The best accomplishments in life typically happen after much dedicated effort and hard work. I’m very familiar with wanting to achieve something and working my butt off for a long period of time to get there. 


My best accomplishment, however, came with no preparation at all. There’s no written protocol on how to handle the awful things that happen suddenly, out of nowhere. I never even thought of what I’d do or how I’d react in such a situation. 


I believe what I did next would have made Zig Ziglar, Tony Robbins and Rocky Balboa proud. 


Within seconds after Betsy’s outburst, my mood shifted from peaceful to a hyper-focused, super-power composure. I was still scared to death and didn’t have the luxury of time to think it out. I grabbed my wife’s hand and gave my first ever Vince Lombardi motivational speech. 


I talked, not yelled, boldly and confidently. “No, Hannah is going to be fine. Everything is going to be ok. We got this! God is with us. He’s telling me right now he will help us.” 


“Hannah is going to make it and she’s going to be a strong, healthy beautiful girl. She’s going to have the best mother and father in the world. We’re going to do epic things together.“ 


“Please try to be focused and composed. You can do this, Bets. I believe in you. Come on baby, let’s get this done for Hannah!” 


There were two major differences between my talk and coach Lombardi’s. In all due respect to the most inspirational football coach of all time, my speech was pure improvisation - and we weren’t playing a game. 


However, the best Motivational Speeches get instantaneous results, and Lombardi and I accomplished just that. 


Betsy nodded and settled down. She understood that the best thing for her and Hannah was to calm down, concentrate and go with the flow. Hannah was coming soon and nothing could be done about it. Nature is taking its course, God help us! 


Dr. Powers (head Dr. of NICU, Good Samaritan Hospital, San Jose, CA) explained the situation and statistics. “Betsy is going to be delivering Hannah very soon,” “You’re in for a long fight. Here’s what you’re up against.” 


“A baby born as early as Hannah and weighing less than three pounds is likely to suffer short-term and long-term health problems.” 


“In the long term Hannah has a good probability of developing Cerebral Palsy, impaired cognitive skills (leading to learning disabilities), vision problems, dental issues, behavioral and psychological problems, and there’s an increased risk of sudden infant death syndrome.”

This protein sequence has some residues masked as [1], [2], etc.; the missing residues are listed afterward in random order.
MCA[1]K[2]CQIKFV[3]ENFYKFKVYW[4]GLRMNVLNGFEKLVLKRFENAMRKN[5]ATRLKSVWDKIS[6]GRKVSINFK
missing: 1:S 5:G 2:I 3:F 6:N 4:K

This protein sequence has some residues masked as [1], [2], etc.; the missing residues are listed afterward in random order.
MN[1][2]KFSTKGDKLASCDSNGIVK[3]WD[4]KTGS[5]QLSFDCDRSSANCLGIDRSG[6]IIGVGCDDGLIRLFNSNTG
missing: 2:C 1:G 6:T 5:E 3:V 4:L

“In the first few weeks there’s about a 50% chance that Hannah will survive. If she does live then the long-term complications of premature birth include breathing issues, including a chronic lung disease known as Bronchopulmonary Dysplasia, heart and brain problems, gastrointestinal and blood problems such as anemia and infant jaundice. Premature babies often have an underdeveloped immune system, which can lead to a life-threatening infection called sepsis. The odds of developing the complications as described above are even higher than her possibility of survival.”


A nurse escorted me to the delivery room and there was an entire team here to help. Betsy was lying on a bed in obvious pain. There was a NICU nurse holding Betsy’s left hand and offering encouragement. Off to the side was a respiratory therapist and several other NICU personal, including a woman who introduced herself as the premature baby obstetrician specialist who’d be delivering Hannah. She looked calm, unconcerned and confident.


The NICU nurse was doing Lamaze-like coaching in Betsy’s ear while I was praying and crying.

I remembered that they told us the best time to begin our Lamaze class was between 28-32 weeks. I never imagined Hannah would be born before the classes began!


The nurse was telling Betsy to push like she was constipated. I took Betsy’s free hand, started to cry, and yelled, “I love you, baby, and I’m here for you. You’re doing great!”